Friends of
Rutgers English Spring/Summer 2006
A Newsletter for Alumni and Friends of the Department of English

Inside This Issue
Barry Qualls is New VP
From the Chair
Derek Attridge Departs
John McClure Wins Susman Award
Regina Masiello Honored for Teaching
Aresty English Researchers
George Levine Retires
Richard Miller Wins Scholar-Teacher Award
Martin Gliserman Wins Teaching Award
William Walling Retires
Cheryl Wall Wins Research Award
Writers at Rutgers:
      Susan Wheeler
      Jonathan Franzen
A History of Rutgers English
What's in a Name?
In Memoriam:
       Horace E. Hamilton
       Peggy Friedman
Student Awards and Honors
An English Major in England
Howard Fellowship Continues
New Face at the Plangere Center
Thanks to Our Interns
Alumni Enjoy Book Fair
New Alumni Book Corner
Thanks to Our Supporters

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In Memoriam: Peggy Friedman


Peggy FriedmanPeggy Friedman, a teacher at Rutgers University and a community activist, died in February 2006 after a long illness. She was 56 years old. The wife of Rutgers History Professor Allen Howard, Ms. Friedman was a familiar face around Rutgers English, having taught Writing Program courses for a decade. She also taught courses in Comparative Literature, the department where she was earning her Ph.D. at Rutgers.

Colleagues remember Ms. Friedman as an approachable but challenging teacher, one who would give students a tremendous amount of individual attention but always maintained high expectations. She was a skilled teacher of “098: Composition Skills” and “100: Basic Composition,” two introductory writing courses for students who are underprepared for college writing requirements. According to Ms. Darcy Gioia, Coordinator for 098, “it takes a talented and patient person to teach these courses well. Peggy always managed to raise the bar for her students, getting them to respond to challenging assignments. She was great at transforming students, giving them the confidence and the skills they’d need to move on at Rutgers.”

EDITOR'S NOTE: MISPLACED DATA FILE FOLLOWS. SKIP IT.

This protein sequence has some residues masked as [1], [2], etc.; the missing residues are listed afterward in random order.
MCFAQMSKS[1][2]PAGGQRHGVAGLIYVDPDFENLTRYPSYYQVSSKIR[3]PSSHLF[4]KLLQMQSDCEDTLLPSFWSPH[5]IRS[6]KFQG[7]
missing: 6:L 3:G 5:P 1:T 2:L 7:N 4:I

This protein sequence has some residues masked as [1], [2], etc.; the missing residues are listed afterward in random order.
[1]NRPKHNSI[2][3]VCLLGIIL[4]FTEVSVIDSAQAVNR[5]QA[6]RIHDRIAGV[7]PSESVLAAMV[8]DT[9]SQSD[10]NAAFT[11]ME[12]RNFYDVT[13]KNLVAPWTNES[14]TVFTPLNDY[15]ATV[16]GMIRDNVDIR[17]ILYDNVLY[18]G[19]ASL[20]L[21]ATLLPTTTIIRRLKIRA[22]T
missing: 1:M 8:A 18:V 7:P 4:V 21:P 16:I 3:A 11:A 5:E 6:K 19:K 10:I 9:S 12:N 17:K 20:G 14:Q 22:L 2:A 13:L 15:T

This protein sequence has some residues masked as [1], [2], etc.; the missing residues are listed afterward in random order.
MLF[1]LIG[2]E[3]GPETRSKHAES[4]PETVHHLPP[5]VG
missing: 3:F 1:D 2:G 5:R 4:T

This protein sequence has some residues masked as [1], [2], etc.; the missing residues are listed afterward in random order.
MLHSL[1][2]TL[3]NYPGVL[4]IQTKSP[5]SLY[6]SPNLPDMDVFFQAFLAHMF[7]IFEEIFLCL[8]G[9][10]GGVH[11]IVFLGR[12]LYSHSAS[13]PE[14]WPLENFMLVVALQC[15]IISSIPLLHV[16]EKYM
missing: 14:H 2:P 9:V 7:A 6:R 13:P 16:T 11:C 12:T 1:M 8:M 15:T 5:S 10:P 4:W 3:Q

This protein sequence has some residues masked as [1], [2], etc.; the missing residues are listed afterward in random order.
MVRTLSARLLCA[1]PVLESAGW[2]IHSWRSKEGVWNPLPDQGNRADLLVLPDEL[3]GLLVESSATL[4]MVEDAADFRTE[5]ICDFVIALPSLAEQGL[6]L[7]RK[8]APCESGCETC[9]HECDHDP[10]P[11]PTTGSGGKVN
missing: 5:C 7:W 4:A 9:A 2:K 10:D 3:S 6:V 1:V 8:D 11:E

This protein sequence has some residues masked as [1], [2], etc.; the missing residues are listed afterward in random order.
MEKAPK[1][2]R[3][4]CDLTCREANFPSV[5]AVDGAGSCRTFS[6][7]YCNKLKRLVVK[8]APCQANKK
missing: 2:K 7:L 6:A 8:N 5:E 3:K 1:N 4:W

In her teaching, Ms. Friedman drew upon a worldly background and a deep commitment to social justice. She had lived in the Netherlands and Belgium growing up, and taught English in Taiwan, Hong Kong, and Germany as an adult. She spoke five languages fluently, and had received the prestigious Charlotte Newcombe Fellowship for her Comparative Literature dissertation in progress. She was a social activist for both global and local issues; she had participated in anti-war movements since the late sixties, and also helped found Citizen Advocates for Piscataway Education, a group that successfully fought against privatizing the local public schools. As a dedicated member of the Piscataway Board of Education, she had been publicly honored by the Board for “service and personal dedication to the children of Piscataway.”

Ms. Friedman’s students and colleagues will remember her always for her classroom rigor, tempered by her great warmth and her devotion to helping students succeed.



Rutgers, The State University of New Jersey

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